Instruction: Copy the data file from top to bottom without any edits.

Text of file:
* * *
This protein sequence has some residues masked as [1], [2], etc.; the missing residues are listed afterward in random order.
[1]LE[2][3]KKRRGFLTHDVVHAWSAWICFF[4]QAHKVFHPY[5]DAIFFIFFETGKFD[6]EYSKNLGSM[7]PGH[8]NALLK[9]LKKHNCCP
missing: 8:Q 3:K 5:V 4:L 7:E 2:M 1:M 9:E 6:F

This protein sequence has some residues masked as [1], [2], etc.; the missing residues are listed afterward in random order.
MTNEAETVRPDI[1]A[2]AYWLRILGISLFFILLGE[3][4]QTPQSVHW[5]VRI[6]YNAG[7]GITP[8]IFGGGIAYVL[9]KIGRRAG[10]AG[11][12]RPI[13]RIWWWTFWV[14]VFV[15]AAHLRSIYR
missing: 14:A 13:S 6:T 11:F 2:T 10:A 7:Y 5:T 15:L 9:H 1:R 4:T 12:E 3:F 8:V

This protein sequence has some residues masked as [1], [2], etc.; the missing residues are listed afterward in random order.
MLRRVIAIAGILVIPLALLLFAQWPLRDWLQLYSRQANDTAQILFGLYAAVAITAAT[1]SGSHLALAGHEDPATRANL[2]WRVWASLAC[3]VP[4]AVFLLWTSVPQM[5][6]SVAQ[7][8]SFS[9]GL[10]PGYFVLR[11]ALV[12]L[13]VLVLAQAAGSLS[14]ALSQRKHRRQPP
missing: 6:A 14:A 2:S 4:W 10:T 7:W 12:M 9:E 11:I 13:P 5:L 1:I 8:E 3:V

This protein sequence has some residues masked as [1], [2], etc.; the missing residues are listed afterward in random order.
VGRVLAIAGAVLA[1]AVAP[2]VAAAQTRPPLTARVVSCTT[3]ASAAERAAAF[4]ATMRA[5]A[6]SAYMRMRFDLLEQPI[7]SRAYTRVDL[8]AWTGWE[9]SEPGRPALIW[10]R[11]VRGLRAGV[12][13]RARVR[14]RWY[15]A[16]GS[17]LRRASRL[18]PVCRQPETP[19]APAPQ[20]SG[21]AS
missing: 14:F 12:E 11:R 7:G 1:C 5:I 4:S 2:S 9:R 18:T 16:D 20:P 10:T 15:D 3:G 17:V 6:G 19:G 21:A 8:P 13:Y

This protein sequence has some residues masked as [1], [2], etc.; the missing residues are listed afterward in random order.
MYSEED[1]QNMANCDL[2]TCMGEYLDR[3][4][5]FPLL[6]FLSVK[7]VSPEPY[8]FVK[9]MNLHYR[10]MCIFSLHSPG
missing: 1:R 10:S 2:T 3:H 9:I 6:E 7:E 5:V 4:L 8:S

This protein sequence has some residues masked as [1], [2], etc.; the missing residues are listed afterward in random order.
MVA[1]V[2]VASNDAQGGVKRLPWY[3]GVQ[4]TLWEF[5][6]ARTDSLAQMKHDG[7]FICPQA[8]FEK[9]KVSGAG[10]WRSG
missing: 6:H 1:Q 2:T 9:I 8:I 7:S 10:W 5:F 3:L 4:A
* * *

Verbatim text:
This protein sequence has some residues masked as [1], [2], etc.; the missing residues are listed afterward in random order.
[1]LE[2][3]KKRRGFLTHDVVHAWSAWICFF[4]QAHKVFHPY[5]DAIFFIFFETGKFD[6]EYSKNLGSM[7]PGH[8]NALLK[9]LKKHNCCP
missing: 8:Q 3:K 5:V 4:L 7:E 2:M 1:M 9:E 6:F

This protein sequence has some residues masked as [1], [2], etc.; the missing residues are listed afterward in random order.
MTNEAETVRPDI[1]A[2]AYWLRILGISLFFILLGE[3][4]QTPQSVHW[5]VRI[6]YNAG[7]GITP[8]IFGGGIAYVL[9]KIGRRAG[10]AG[11][12]RPI[13]RIWWWTFWV[14]VFV[15]AAHLRSIYR
missing: 14:A 13:S 6:T 11:F 2:T 10:A 7:Y 5:T 15:L 9:H 1:R 4:T 12:E 3:F 8:V

This protein sequence has some residues masked as [1], [2], etc.; the missing residues are listed afterward in random order.
MLRRVIAIAGILVIPLALLLFAQWPLRDWLQLYSRQANDTAQILFGLYAAVAITAAT[1]SGSHLALAGHEDPATRANL[2]WRVWASLAC[3]VP[4]AVFLLWTSVPQM[5][6]SVAQ[7][8]SFS[9]GL[10]PGYFVLR[11]ALV[12]L[13]VLVLAQAAGSLS[14]ALSQRKHRRQPP
missing: 6:A 14:A 2:S 4:W 10:T 7:W 12:M 9:E 11:I 13:P 5:L 1:I 8:E 3:V

This protein sequence has some residues masked as [1], [2], etc.; the missing residues are listed afterward in random order.
VGRVLAIAGAVLA[1]AVAP[2]VAAAQTRPPLTARVVSCTT[3]ASAAERAAAF[4]ATMRA[5]A[6]SAYMRMRFDLLEQPI[7]SRAYTRVDL[8]AWTGWE[9]SEPGRPALIW[10]R[11]VRGLRAGV[12][13]RARVR[14]RWY[15]A[16]GS[17]LRRASRL[18]PVCRQPETP[19]APAPQ[20]SG[21]AS
missing: 14:F 12:E 11:R 7:G 1:C 5:I 4:S 2:S 9:R 18:T 16:D 20:P 10:T 15:D 3:G 17:V 6:G 19:G 21:A 8:P 13:Y

This protein sequence has some residues masked as [1], [2], etc.; the missing residues are listed afterward in random order.
MYSEED[1]QNMANCDL[2]TCMGEYLDR[3][4][5]FPLL[6]FLSVK[7]VSPEPY[8]FVK[9]MNLHYR[10]MCIFSLHSPG
missing: 1:R 10:S 2:T 3:H 9:I 6:E 7:E 5:V 4:L 8:S

This protein sequence has some residues masked as [1], [2], etc.; the missing residues are listed afterward in random order.
MVA[1]V[2]VASNDAQGGVKRLPWY[3]GVQ[4]TLWEF[5][6]ARTDSLAQMKHDG[7]FICPQA[8]FEK[9]KVSGAG[10]WRSG
missing: 6:H 1:Q 2:T 9:I 8:I 7:S 10:W 5:F 3:L 4:A